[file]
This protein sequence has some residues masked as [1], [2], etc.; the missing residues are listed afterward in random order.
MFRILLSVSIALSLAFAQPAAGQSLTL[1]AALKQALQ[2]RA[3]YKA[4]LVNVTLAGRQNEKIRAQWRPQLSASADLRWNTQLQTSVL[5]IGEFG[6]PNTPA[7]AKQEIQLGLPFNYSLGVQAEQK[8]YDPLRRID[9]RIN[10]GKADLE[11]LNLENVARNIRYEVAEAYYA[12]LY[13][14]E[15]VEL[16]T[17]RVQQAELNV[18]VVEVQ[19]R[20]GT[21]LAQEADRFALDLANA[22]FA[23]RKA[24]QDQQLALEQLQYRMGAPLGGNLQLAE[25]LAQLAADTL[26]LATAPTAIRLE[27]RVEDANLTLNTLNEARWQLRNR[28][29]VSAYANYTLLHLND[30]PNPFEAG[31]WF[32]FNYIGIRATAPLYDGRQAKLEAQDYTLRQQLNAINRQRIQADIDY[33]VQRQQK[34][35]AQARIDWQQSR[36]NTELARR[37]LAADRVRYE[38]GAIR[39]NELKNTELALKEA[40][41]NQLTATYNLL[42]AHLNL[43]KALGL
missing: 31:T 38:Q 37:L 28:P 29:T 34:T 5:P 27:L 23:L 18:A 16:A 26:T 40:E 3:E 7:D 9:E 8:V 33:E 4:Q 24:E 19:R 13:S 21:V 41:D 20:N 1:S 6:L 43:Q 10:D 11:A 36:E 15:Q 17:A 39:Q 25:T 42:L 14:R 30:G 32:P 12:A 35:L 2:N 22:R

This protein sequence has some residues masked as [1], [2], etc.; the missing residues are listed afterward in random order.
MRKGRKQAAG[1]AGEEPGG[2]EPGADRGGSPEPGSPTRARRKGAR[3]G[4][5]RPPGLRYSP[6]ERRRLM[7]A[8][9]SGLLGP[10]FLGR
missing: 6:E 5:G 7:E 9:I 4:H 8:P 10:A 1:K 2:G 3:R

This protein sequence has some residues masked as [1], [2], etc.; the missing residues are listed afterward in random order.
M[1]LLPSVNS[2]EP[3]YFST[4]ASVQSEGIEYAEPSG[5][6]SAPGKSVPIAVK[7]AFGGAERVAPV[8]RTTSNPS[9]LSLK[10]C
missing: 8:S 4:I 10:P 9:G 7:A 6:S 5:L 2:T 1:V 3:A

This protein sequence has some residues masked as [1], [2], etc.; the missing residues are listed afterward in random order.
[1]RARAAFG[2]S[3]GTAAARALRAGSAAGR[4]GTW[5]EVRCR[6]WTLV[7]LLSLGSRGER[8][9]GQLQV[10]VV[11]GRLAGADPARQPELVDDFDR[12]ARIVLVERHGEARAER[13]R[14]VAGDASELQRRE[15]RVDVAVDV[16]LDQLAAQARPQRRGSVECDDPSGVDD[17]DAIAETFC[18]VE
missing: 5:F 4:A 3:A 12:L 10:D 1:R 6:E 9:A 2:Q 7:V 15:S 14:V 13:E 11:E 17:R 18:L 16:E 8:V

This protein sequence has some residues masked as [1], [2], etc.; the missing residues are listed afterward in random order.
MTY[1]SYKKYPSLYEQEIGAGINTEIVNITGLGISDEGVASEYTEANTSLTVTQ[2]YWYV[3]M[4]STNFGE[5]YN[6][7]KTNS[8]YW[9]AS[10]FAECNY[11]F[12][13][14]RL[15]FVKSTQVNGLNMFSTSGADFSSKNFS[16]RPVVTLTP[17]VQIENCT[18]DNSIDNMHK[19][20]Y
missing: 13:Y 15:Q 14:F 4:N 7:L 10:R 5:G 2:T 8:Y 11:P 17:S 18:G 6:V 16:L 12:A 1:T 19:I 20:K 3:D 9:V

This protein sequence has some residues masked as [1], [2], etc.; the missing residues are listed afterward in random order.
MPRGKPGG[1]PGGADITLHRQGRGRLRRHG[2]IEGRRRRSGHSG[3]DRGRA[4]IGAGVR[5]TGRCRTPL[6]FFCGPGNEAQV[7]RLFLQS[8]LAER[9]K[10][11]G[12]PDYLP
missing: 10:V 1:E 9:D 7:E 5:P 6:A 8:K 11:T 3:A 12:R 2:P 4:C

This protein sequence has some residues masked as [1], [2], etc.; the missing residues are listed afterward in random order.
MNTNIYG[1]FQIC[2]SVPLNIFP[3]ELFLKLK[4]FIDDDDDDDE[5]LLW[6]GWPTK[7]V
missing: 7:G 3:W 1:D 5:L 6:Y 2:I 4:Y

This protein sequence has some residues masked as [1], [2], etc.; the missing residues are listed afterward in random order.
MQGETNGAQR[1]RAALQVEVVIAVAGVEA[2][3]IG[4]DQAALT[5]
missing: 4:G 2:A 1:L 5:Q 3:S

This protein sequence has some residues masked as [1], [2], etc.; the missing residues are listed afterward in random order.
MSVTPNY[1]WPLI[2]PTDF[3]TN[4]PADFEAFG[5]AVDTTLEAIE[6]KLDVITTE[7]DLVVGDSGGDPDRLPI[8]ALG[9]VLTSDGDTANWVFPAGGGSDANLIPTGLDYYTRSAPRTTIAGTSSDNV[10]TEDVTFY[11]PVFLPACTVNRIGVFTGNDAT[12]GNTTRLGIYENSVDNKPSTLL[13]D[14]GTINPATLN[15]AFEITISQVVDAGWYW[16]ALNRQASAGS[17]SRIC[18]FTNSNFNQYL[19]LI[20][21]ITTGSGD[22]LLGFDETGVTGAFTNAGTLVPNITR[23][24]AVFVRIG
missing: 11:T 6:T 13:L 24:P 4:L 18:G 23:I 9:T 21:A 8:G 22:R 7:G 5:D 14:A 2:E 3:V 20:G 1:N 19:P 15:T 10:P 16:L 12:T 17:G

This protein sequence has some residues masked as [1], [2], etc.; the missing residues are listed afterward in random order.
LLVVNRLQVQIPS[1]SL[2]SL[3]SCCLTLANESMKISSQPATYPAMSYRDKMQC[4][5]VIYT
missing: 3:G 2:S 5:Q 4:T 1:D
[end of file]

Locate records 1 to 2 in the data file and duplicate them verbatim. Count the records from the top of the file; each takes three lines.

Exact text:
This protein sequence has some residues masked as [1], [2], etc.; the missing residues are listed afterward in random order.
MFRILLSVSIALSLAFAQPAAGQSLTL[1]AALKQALQ[2]RA[3]YKA[4]LVNVTLAGRQNEKIRAQWRPQLSASADLRWNTQLQTSVL[5]IGEFG[6]PNTPA[7]AKQEIQLGLPFNYSLGVQAEQK[8]YDPLRRID[9]RIN[10]GKADLE[11]LNLENVARNIRYEVAEAYYA[12]LY[13][14]E[15]VEL[16]T[17]RVQQAELNV[18]VVEVQ[19]R[20]GT[21]LAQEADRFALDLANA[22]FA[23]RKA[24]QDQQLALEQLQYRMGAPLGGNLQLAE[25]LAQLAADTL[26]LATAPTAIRLE[27]RVEDANLTLNTLNEARWQLRNR[28][29]VSAYANYTLLHLND[30]PNPFEAG[31]WF[32]FNYIGIRATAPLYDGRQAKLEAQDYTLRQQLNAINRQRIQADIDY[33]VQRQQK[34][35]AQARIDWQQSR[36]NTELARR[37]LAADRVRYE[38]GAIR[39]NELKNTELALKEA[40][41]NQLTATYNLL[42]AHLNL[43]KALGL
missing: 31:T 38:Q 37:L 28:P 29:T 34:T 5:P 27:L 23:L 18:A 16:A 26:T 40:E 3:E 7:D 9:E 8:V 33:E 4:Q 24:E 19:R 13:S 21:V 41:D 20:N 1:S 6:L 43:Q 10:D 11:A 36:E 15:Q 17:A 39:Q 25:T 42:L 14:R 30:G 32:P 12:A 35:L 2:N 22:R

This protein sequence has some residues masked as [1], [2], etc.; the missing residues are listed afterward in random order.
MRKGRKQAAG[1]AGEEPGG[2]EPGADRGGSPEPGSPTRARRKGAR[3]G[4][5]RPPGLRYSP[6]ERRRLM[7]A[8][9]SGLLGP[10]FLGR
missing: 6:E 5:G 7:E 9:I 4:H 8:P 10:A 1:K 2:G 3:R